RV Destination: Calico Ghost Town

RV Destination: Calico Ghost Town

Photo above is our RV at the Calico Ghost Town RV Campground in 1999

Calico, Calif., is an historic ghost town that offers a view back in time, combined with up-to-date features and presentations from its beginnings to the present, the Daily Press of Victorville reported.

Calico offers full-hookup RV camping with water, power, and sewer availability. Pets are allowed. Rates are about $30-$40 a night.

Calico is an old mining town that began about 1881. The are produced about $20 million in silver ore over a 12-year span. In the late 1890s, the silver ore ran out and people began to leave Calico, eventually turning it into a ghost town.

Walter Knott, of Knott’s Berry Farm fame, purchased Calico in the 1950s and restored five of the original buildings to their 1880s appearances. Calico was registered as a California Historical landmark in 1962.

Today, Calico is a part of San Bernardino County Regional Parks System. Calico has shops, restaurants, and offers outdoor activities and recreation much different from our other park facilities.

The town offers mine tours, stunt shows, gold panning, and restaurants. The historic narrow gauge Calico and Odessa Railroad offers a ride through the area.

Special events are held throughout the year. Included, are a Spring Festival in May, Calico Days in early October, and a Ghost Town Haunt in late October. Civil War reenactments are also scheduled.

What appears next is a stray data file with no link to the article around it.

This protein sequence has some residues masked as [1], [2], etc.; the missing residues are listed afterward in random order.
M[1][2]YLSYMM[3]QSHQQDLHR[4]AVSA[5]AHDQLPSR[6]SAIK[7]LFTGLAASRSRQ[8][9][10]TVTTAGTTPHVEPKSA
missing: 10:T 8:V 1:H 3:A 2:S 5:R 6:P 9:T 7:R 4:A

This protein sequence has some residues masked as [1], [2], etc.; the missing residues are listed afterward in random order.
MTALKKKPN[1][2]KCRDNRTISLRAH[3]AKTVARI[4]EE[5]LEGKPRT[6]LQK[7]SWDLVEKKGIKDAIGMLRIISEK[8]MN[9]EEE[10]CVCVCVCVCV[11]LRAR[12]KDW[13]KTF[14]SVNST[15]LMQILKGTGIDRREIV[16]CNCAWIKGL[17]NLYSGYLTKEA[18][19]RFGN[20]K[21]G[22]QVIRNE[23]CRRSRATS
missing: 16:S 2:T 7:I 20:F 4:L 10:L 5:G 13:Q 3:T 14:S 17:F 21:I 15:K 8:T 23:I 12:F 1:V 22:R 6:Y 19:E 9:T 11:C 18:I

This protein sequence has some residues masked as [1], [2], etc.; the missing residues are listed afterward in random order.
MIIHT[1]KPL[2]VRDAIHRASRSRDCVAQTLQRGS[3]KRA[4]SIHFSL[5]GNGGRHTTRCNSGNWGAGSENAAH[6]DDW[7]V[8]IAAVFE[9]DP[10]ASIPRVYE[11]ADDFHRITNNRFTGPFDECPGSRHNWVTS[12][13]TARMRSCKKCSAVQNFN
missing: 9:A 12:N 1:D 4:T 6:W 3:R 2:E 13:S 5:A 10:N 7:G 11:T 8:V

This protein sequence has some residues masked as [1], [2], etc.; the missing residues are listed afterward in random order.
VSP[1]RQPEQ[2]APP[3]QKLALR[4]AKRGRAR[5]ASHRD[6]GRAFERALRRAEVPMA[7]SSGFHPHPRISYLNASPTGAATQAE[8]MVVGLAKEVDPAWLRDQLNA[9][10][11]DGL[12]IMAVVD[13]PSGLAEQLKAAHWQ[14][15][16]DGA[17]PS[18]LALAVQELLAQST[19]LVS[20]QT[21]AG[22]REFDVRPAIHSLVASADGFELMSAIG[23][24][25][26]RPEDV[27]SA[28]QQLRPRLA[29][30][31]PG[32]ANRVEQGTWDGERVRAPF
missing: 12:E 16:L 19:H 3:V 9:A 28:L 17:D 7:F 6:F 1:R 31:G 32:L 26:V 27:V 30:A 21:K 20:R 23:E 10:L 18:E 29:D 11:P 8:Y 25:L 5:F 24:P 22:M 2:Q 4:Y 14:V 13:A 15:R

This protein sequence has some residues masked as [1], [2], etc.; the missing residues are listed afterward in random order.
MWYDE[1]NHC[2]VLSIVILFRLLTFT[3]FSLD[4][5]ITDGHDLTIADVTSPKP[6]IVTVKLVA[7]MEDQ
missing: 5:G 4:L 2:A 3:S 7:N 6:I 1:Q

Calico Ghost Town Campground is a short walking distance to the ghost town, and ghost town admission is included for campground guests.

For the full story, click here.


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One Response to "RV Destination: Calico Ghost Town"

  1. Unless they have just recently made some improvements, I’d stay away from this place. We attempted to stay a night near the end of March, 2015. We did not have reservations, but the gate attendant told to check for any site in loop A or B ( full hook- up sites) without a white reservation tag and set up. The ranger would be by around 6:00 pm to collect fees. Well, there were NO sites without white reservation slips, so we assumed they were fully booked and started to leave when my wife noticed one of the tags showed the campers left two days prior and there was no new reservation. So we checked many others and found a few where the reservation was for one or two days away. We found one available for the night and proceeded to hook up and level our motorhome. Since we were dry camping prior to hooking up, I proceeded to drain my gray tank. Everything seemed to work properly until we went around the unit. WOW! Our site and two sites next to us, both lower, we’re now flooded with raw sewage. The drain cap on the next site blew off and obviously the system was badly backed up. Now we realized why there were SO MANY flies! This is a terriblly managed County owned campsite and we will never return. Buyer beware.

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